A new exhibit in Grand Central Terminal highlights the influence of a century-old nonprofit civic group that first proposed some of New York City's biggest projects, including the Robert F. Kennedy Bridge, the Second Avenue Subway, a train yard on the West Side, the Moynihan Train Hall, and East Side Access.
The Regional Plan Association is celebrating its 100th anniversary with an exhibit in Grand Central’s Vanderbilt Hall.
It features original images from the RPA’s four major plans, which urban planners and politicians have used to guide the city’s development since the first one was released in 1929.
“It’s a private group, it can’t make anything happen, it can’t build anything itself,” James Sanders, the exhibit’s designer, said of the RPA. “But what it does do is create the blueprint so that when the time comes and the powers that be align – whether it was the Port Authority and Robert Moses and the New Deal in the 1930s, or Mayor [Michael] Bloomberg in the 2000s – there’s a plan there with well-thought-out, well-conceived, discussed, argued-over ideas that can be a jumping-off place.”
The exhibit features photos and drawings from the RPA’s archives. The displays also highlight the New York that could have been, such as the 1929 RPA plan that envisioned a multi-tiered highway and soaring skyscrapers in the Lower East Side with wide promenades for strolling. Another proposed a grand, eight-block waterfront complex on the East Side around East 82nd Street.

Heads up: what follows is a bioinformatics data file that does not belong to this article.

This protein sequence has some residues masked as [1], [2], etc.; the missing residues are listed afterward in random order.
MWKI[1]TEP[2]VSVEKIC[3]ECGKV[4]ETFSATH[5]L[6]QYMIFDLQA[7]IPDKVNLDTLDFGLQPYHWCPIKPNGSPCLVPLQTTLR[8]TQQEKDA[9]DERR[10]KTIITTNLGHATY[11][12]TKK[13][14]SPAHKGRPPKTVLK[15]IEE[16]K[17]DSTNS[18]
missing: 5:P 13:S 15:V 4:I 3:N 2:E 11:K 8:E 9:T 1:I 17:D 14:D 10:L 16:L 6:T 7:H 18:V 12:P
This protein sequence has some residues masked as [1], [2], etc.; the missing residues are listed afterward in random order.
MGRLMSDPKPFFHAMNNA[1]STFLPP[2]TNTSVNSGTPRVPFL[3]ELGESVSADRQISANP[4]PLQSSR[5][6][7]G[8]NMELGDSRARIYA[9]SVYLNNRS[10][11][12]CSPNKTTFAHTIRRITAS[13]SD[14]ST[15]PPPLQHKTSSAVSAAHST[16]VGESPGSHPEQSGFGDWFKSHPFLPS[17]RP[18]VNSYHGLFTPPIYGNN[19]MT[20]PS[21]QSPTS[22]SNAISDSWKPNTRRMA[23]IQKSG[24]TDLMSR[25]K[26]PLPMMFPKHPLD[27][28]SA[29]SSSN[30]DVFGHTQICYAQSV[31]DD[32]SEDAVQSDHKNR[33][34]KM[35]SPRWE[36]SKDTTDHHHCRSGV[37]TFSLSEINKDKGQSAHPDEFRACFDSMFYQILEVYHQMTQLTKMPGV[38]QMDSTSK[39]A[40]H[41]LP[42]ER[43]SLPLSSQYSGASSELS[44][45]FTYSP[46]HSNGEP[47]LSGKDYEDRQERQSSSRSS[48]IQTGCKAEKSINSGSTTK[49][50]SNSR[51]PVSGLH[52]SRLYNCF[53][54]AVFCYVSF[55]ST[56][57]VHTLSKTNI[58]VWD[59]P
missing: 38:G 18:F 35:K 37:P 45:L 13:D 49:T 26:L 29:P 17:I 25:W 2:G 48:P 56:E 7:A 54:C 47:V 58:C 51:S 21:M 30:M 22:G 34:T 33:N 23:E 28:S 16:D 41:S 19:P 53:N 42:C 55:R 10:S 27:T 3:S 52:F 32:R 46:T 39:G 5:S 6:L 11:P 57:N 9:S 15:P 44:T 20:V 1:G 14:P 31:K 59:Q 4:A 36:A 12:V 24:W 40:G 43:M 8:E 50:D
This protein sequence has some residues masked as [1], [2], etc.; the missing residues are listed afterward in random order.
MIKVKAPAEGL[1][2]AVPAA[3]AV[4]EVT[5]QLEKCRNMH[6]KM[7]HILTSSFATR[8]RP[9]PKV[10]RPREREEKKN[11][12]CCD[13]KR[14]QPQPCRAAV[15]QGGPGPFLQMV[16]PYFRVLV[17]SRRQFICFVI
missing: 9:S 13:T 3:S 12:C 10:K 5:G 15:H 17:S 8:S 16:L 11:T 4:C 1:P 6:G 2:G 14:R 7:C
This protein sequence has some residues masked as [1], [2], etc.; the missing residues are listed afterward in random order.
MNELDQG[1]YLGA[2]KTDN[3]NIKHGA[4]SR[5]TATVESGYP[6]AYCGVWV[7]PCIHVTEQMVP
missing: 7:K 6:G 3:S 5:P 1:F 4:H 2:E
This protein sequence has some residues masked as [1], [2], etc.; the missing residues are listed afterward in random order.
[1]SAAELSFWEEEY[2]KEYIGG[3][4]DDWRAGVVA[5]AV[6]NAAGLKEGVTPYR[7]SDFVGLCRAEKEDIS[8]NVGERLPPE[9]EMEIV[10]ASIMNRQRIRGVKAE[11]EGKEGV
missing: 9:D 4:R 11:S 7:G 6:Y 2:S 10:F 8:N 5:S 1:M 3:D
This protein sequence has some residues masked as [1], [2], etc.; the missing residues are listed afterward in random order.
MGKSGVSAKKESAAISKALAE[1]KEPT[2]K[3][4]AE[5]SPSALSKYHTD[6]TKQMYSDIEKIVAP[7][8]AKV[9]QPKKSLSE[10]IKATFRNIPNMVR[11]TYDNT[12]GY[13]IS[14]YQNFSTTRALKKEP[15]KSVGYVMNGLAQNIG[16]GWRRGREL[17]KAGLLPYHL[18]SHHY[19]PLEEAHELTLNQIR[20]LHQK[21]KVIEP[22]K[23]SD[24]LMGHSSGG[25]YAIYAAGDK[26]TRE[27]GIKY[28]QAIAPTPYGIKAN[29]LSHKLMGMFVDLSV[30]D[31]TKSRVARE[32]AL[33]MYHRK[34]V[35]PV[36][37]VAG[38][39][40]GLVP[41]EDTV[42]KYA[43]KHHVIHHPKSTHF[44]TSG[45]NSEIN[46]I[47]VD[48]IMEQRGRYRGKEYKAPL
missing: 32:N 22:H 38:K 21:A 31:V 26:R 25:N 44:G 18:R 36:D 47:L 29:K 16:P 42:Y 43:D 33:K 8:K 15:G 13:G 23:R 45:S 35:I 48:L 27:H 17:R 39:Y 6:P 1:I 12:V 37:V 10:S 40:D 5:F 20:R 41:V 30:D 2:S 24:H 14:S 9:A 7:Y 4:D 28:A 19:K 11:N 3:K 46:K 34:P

The group’s work was a major source of inspiration for other infrastructure that did come to pass, such as the Robert F. Kennedy Bridge, also known as the Triborough Bridge. Robert Moses, the immensely powerful and controversial urban planner, was inspired by the RPA’s vision.
“He didn't conceive it, he didn't design it, he basically built a scheme that was included in [the RPA's] plan, and there it is as a drawing, the Triborough Bridge,” Sanders said.
While the exhibit is very much rooted in the past, Kate Slevin, the RPA's executive vice president, hopes it will also inspire young people to consider how they can shape New York.
“We’re hoping this will excite people about urban planning, help young people understand the history of New York and how decisions about individual projects and individual policies can really shape what they see,” Slevin said. “And shape how the city grows and who it grows for.”
The Constant Future: A Century of the Regional Plan is on display until Oct. 24.